Twilight! It’s the seemingly endless saga, based on the seemingly endless novels (if you can call them novels) by Stephanie Meyer, featuring a young girl, Bella, who falls in love with a chap called Edward Cullen – only problem is, he’s a vampire! Uh oh. And his skin shimmers in the sunlight so he has to live somewhere rainy. That is a fact. Oh yes – and there’s a werewolf called Jacob who takes his shirt off a lot, who’s also in love with Bella. There is a lot of mooning about, and Bella and Edward can’t consummate their relationship because Edward might get overexcited and eat Bella.
There have been three uber-successful films so far in the series that have sucked in £1.13 billion, and now, Harry Potter-style, the fourth book, Breaking Dawn, has been turned into a two part film. Bella and Edward get hitched in this one, with the bride as “the most obviously sacrificial victim since Diana Spencer” (thanks, Peter Bradshaw – see below) so they can finally – you know, do things that married people do. Bella quickly becomes pregnant with a half-vamp half-human baby, which makes Bella very ill; and meanwhile, a werewolf pack swears revenge on the Cullen family. Critics are mostly disappointed – if that’s the right word – perhaps, roundly dismissive would be a better way of putting it.
Wedding blues. The first three weren’t actually all that bad, said Robbie Collins on The Daily Telegraph, but this one is truly awful, a “humourless, incoherent bore.” There’s some fun on the nuptial night, when the newlyweds’ lovemaking manages to break a four-poster bed – “after 200-odd years of abstinence, it would do” – and there are some nice turns from Billy Burke (Bella’s father) and Ann Kendrick (a friend of Bella.) The plot, though, is ridiculous, and the special effects risible. It doesn’t look as if the second part will be any better, either – but at least, thanks to a camp performance by Michael Sheen, it might have a sense of humour.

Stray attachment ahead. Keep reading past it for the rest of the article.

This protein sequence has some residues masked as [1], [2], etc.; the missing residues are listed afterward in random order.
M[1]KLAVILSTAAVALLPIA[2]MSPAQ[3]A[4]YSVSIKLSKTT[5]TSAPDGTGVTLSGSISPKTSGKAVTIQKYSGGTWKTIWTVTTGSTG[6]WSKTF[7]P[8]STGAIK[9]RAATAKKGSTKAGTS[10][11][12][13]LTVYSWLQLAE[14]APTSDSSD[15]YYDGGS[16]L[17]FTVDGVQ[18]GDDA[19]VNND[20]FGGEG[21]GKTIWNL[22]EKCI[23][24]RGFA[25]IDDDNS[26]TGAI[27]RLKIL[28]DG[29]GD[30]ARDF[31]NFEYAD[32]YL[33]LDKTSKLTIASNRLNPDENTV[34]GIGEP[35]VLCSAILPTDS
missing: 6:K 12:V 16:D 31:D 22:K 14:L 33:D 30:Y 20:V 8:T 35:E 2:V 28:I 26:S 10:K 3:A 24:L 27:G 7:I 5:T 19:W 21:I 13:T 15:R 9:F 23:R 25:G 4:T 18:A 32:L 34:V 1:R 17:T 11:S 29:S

Homoeroticism. Forget Bella and Edward, pshawed Peter Bradshaw in The Guardian. The real story here is Jacob the werewolf (played by beefcake Taylor Lautner) and Edward – “Jacobward.” They’re constantly glaring at each other with intense gazes, whilst Bella “makes Mia Farrow in Rosemary’s Baby look like Popeye after a spinach brunch.” The supposed drama lies in whether Jacob leaves the wolves or continues to adore Bella. But it’s not really a crisis at all, and “this franchise feels like it’s going on for ever.”
It’s all right actually. It may be silly and cringeworthy, cheered Mark Adams on The Mirror – but it does deliver the “emotional highs” that you’d expect. Roll on the next part.
No, it’s not, said Justin Chang on Variety. Sure, it does have its “dramatic possibilities,” but there’s no “sense of darkness or danger.” Billy Condon is a capable director, but anonymous. Kirsten Stewart and Robert Pattinson have settled into their roles, and their relationship is genuinely touching. But whenever the film moves away from them, bang goes the narrative. But let’s at least give the second part a chance, and hope for something more truly epic.
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